Part of the problem lies squarely in Kerry’s stated US goal for the talks: ‘ending the conflict, ending the claims.’ Not ending the occupation, not ending the siege of Gaza, not ending the decades of dispossession and exile of Palestinian refugees. Not basing diplomacy on United Nations resolutions and the obligations of international law. Only ending the tension, the dispute – regardless of which version of current reality becomes the officially agreed upon final status. Then, in Kerry’s world, all Palestinian claims will disappear, and the Palestinians, even if their internationally-recognised rights remain out of reach, will smile, applaud their brave leaders, and politely agree to suck it up. (Israeli claims of course will not have to end, because Israeli claims, all about ‘security,’ are inherently legitimate and non-negotiable, while Palestinian claims – to self-determination, real sovereignty, equality, return – are always political and up for grabs.)

The appointment of Martin Indyk as US envoy to the talks is a further indication that no one intends to change the framework of the last 22 years of failed US-led diplomacy. Indyk, a former US ambassador to Israel, former deputy research director of AIPAC – the powerful pro-Israel lobby – and co-founder of the AIPAC-linked Washington Institute for Near East Policy, has been central to US-controlled Israel-Palestine diplomacy for years. (For years now, it has become common to see Indyk, Dennis Ross, Aaron Miller and others responsible for 22 years of failed US diplomacy in the Middle East, burnishing their ‘veteran’ status as a credential for continuing their careers.)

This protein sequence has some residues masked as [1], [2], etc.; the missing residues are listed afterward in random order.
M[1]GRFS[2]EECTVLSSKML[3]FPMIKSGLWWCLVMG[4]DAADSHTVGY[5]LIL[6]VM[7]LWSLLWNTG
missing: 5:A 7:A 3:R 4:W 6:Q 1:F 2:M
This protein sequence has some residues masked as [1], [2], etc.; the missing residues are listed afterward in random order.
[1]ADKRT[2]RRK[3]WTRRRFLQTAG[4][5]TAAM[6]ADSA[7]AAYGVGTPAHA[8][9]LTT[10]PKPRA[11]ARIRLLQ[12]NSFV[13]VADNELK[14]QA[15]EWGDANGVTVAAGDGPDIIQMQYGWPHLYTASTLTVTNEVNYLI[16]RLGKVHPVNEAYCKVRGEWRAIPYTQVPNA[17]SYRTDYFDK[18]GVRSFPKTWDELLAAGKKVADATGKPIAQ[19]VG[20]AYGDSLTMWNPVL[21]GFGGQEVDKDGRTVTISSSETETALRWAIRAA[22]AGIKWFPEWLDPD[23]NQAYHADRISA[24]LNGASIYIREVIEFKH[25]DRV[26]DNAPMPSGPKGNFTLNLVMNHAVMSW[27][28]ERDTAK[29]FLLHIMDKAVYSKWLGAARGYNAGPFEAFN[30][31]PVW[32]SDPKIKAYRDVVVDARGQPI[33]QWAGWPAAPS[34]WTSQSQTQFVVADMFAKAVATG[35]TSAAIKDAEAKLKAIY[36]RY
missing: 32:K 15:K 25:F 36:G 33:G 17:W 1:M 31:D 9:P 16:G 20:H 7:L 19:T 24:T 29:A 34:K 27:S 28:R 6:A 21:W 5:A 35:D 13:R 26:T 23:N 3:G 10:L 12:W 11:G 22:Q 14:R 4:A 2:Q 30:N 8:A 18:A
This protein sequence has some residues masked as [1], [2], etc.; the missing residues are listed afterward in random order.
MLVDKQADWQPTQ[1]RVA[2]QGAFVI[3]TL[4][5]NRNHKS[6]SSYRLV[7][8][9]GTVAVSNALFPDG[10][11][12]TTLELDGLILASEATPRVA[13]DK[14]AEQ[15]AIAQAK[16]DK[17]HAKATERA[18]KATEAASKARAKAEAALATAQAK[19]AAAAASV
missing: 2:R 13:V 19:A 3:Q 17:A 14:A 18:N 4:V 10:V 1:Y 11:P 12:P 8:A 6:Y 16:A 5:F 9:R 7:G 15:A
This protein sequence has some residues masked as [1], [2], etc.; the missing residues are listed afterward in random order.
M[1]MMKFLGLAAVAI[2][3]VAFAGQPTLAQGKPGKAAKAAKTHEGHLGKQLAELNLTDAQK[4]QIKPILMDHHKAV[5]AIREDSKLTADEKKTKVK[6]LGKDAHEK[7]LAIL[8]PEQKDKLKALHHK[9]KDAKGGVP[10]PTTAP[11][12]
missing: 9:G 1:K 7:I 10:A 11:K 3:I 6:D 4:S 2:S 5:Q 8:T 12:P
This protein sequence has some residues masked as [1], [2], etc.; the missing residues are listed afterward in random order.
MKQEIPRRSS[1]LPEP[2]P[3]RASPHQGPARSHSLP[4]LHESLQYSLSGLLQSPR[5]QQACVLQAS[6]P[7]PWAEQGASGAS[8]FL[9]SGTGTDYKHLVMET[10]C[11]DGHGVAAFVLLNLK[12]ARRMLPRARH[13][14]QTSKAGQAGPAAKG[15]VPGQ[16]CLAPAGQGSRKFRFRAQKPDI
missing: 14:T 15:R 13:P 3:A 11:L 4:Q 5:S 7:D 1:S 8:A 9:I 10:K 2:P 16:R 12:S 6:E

This round, like before, will ignore international law, and instead be based on the current disparity of power between occupied and occupier. The pro-Israel US arbiter will determine Israeli positions and Israeli-proposed ‘compromises’ to be ’reasonable’. Israel will continue to build and expand settlements in occupied East Jerusalem and the occupied West Bank based on the thousands of new permits already in place, while offering some kind of short-term partial delay in granting some number of new permits – and that will be called a major compromise. More than 600,000 Israeli settlers will continue to live in huge city-sized Jews-only settlements throughout the West Bank and East Jerusalem, and the talks will be rooted in the understanding that in any final arrangement Israel will be allowed to keep all the major settlement blocs and 80 per cent or more of the settlers right where they are.